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Every SQL Server connection string I ever see looks something like this:

Data Source=MyLocalSqlServerInstance;Initial Catalog=My Nifty Database;
    Integrated Security=SSPI;

Do I need the Initial Catalog setting? (Apparently not, since the app I'm working on appears to work without it.)

Well, then, what's it for?

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    Hmmm, I just discovered that my app put all my created tables in master. Oops. I may have just learned the answer to my question.
    – Ryan Lundy
    Dec 22 '09 at 23:12
58

If the user name that is in the connection string has access to more then one database you have to specify the database you want the connection string to connect to. If your user has only one database available then you are correct that it doesn't matter. But it is good practice to put this in your connection string.

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    Not quite true. The login may not have permissions on the default database. So, you need to change the database context on connection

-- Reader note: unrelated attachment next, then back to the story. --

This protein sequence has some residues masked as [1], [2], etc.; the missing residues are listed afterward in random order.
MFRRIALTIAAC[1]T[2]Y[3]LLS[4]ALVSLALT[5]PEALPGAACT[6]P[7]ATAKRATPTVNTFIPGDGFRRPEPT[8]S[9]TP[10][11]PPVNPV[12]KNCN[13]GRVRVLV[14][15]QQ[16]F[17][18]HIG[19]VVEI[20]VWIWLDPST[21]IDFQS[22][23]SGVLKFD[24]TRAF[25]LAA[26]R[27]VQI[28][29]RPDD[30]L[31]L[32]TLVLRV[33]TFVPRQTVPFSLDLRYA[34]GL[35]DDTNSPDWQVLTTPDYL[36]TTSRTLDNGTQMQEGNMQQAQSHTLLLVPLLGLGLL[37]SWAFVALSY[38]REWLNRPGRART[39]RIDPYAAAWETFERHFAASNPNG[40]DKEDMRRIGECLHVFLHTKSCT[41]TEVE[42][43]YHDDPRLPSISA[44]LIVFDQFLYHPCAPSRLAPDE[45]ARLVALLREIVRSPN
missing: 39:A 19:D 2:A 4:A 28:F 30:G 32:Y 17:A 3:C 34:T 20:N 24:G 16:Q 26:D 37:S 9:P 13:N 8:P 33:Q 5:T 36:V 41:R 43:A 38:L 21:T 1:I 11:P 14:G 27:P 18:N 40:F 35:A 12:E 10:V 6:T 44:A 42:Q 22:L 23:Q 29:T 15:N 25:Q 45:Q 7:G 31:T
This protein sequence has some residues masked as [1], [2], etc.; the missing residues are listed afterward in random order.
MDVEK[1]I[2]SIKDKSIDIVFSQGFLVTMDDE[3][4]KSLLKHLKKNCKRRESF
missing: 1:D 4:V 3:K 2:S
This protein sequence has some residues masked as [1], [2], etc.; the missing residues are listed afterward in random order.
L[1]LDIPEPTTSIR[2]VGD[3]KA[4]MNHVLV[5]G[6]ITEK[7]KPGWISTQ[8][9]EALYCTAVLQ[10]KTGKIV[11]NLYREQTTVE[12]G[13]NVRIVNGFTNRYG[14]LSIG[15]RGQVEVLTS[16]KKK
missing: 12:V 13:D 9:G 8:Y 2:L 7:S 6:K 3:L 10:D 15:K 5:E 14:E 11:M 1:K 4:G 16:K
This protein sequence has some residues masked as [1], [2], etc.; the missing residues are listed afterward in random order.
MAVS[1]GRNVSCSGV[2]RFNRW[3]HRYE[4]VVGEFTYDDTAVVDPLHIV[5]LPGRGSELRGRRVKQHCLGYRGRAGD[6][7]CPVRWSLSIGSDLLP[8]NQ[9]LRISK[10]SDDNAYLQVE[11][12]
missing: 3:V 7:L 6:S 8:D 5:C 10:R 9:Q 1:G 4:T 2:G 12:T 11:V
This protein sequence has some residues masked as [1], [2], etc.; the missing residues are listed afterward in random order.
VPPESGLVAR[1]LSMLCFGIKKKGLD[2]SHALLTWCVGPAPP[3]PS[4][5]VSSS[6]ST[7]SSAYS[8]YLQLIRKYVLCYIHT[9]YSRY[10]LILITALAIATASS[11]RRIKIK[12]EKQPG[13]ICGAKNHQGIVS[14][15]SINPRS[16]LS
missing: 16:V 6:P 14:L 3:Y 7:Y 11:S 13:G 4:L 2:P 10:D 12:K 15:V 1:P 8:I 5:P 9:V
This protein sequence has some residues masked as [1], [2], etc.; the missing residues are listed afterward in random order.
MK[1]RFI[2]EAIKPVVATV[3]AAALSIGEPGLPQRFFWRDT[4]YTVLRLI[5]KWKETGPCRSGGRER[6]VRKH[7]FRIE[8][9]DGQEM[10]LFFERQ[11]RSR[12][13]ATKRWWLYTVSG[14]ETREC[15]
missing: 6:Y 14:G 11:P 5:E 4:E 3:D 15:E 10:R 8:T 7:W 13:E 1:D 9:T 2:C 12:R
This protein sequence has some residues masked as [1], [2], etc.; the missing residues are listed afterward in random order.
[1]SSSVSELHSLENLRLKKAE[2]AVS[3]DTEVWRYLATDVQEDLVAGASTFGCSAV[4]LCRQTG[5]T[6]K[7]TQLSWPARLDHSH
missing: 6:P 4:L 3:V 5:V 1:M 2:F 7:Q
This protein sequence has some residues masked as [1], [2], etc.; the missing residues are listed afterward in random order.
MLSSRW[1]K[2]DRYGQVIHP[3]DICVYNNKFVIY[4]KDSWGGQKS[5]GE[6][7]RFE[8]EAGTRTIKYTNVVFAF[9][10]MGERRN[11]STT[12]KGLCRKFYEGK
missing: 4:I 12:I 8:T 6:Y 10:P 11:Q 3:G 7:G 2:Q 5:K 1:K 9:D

– gbn
    Dec 23 '09 at 7:30
  • This is required for the Entity Framework if you specify using the -ConnectionStringName parameter, so definitely good practice but also at times required!
    – James G
    Jan 1 '15 at 7:25
  • Can you please reword this answer? I still don't understand after reading through twice. Jan 29 '19 at 23:33
34

This is the initial database of the data source when you connect.

Edited for clarity:

If you have multiple databases in your SQL Server instance and you don't want to use the default database, you need some way to specify which one you are going to use.

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    The first part is correct. The second part is not correct. When you create the account it is assigned a default database which will be used if initial catalog is not specified. This generally defaults to master (for some unknown reason). Dec 22 '09 at 23:09
  • When I say "by default" I simply mean when you are not qualifying the database in your object names. In any case, I have clarified my answer.
    – Andy West
    Dec 22 '09 at 23:19
  • I like Andy's clarification, in fact his comment is helpful; doesn't it imply that if I do qualify every database in my object names, then the Initial Catalog is not as important / irrelevant? Oct 22 '20 at 19:44
13

Setting an Initial Catalog allows you to set the database that queries run on that connection will use by default. If you do not set this for a connection to a server in which multiple databases are present, in many cases you will be required to have a USE statement in every query in order to explicitly declare which database you are trying to run the query on. The Initial Catalog setting is a good way of explicitly declaring a default database.

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